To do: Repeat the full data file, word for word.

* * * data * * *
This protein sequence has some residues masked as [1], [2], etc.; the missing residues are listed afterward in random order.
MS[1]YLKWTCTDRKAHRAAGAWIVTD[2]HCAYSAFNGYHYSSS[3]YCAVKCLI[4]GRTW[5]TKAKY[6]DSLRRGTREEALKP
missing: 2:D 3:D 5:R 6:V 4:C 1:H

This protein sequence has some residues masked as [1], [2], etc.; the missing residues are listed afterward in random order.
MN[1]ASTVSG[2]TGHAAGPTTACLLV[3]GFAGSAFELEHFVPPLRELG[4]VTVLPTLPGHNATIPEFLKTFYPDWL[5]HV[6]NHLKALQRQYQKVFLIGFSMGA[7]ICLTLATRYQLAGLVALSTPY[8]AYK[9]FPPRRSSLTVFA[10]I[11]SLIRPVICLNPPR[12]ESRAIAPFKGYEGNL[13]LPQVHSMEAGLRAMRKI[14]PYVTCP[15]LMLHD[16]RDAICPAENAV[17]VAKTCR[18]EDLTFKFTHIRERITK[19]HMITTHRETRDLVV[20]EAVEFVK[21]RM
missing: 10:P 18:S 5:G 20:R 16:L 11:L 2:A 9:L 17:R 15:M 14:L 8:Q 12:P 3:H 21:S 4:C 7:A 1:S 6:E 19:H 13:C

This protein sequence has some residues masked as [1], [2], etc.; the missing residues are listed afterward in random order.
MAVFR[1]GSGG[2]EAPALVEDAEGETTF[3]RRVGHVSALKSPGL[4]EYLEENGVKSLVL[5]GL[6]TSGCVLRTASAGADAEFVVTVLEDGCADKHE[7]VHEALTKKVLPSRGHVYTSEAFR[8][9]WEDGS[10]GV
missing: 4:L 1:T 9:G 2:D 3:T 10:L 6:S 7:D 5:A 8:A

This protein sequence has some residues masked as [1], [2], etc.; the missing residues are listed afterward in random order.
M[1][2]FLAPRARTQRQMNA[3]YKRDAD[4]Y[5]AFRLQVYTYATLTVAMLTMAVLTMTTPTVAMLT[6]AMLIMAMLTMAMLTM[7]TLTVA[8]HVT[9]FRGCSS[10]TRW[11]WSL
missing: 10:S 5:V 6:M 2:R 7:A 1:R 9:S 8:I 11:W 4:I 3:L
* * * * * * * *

This protein sequence has some residues masked as [1], [2], etc.; the missing residues are listed afterward in random order.
MS[1]YLKWTCTDRKAHRAAGAWIVTD[2]HCAYSAFNGYHYSSS[3]YCAVKCLI[4]GRTW[5]TKAKY[6]DSLRRGTREEALKP
missing: 2:D 3:D 5:R 6:V 4:C 1:H

This protein sequence has some residues masked as [1], [2], etc.; the missing residues are listed afterward in random order.
MN[1]ASTVSG[2]TGHAAGPTTACLLV[3]GFAGSAFELEHFVPPLRELG[4]VTVLPTLPGHNATIPEFLKTFYPDWL[5]HV[6]NHLKALQRQYQKVFLIGFSMGA[7]ICLTLATRYQLAGLVALSTPY[8]AYK[9]FPPRRSSLTVFA[10]I[11]SLIRPVICLNPPR[12]ESRAIAPFKGYEGNL[13]LPQVHSMEAGLRAMRKI[14]PYVTCP[15]LMLHD[16]RDAICPAENAV[17]VAKTCR[18]EDLTFKFTHIRERITK[19]HMITTHRETRDLVV[20]EAVEFVK[21]RM
missing: 10:P 18:S 5:G 20:R 16:L 11:L 2:A 9:L 17:R 15:M 14:L 8:Q 12:P 3:H 21:S 4:C 7:A 1:S 6:E 19:H 13:C

This protein sequence has some residues masked as [1], [2], etc.; the missing residues are listed afterward in random order.
MAVFR[1]GSGG[2]EAPALVEDAEGETTF[3]RRVGHVSALKSPGL[4]EYLEENGVKSLVL[5]GL[6]TSGCVLRTASAGADAEFVVTVLEDGCADKHE[7]VHEALTKKVLPSRGHVYTSEAFR[8][9]WEDGS[10]GV
missing: 4:L 1:T 9:G 2:D 3:T 10:L 6:S 7:D 5:A 8:A

This protein sequence has some residues masked as [1], [2], etc.; the missing residues are listed afterward in random order.
M[1][2]FLAPRARTQRQMNA[3]YKRDAD[4]Y[5]AFRLQVYTYATLTVAMLTMAVLTMTTPTVAMLT[6]AMLIMAMLTMAMLTM[7]TLTVA[8]HVT[9]FRGCSS[10]TRW[11]WSL
missing: 10:S 5:V 6:M 2:R 7:A 1:R 9:S 8:I 11:W 4:I 3:L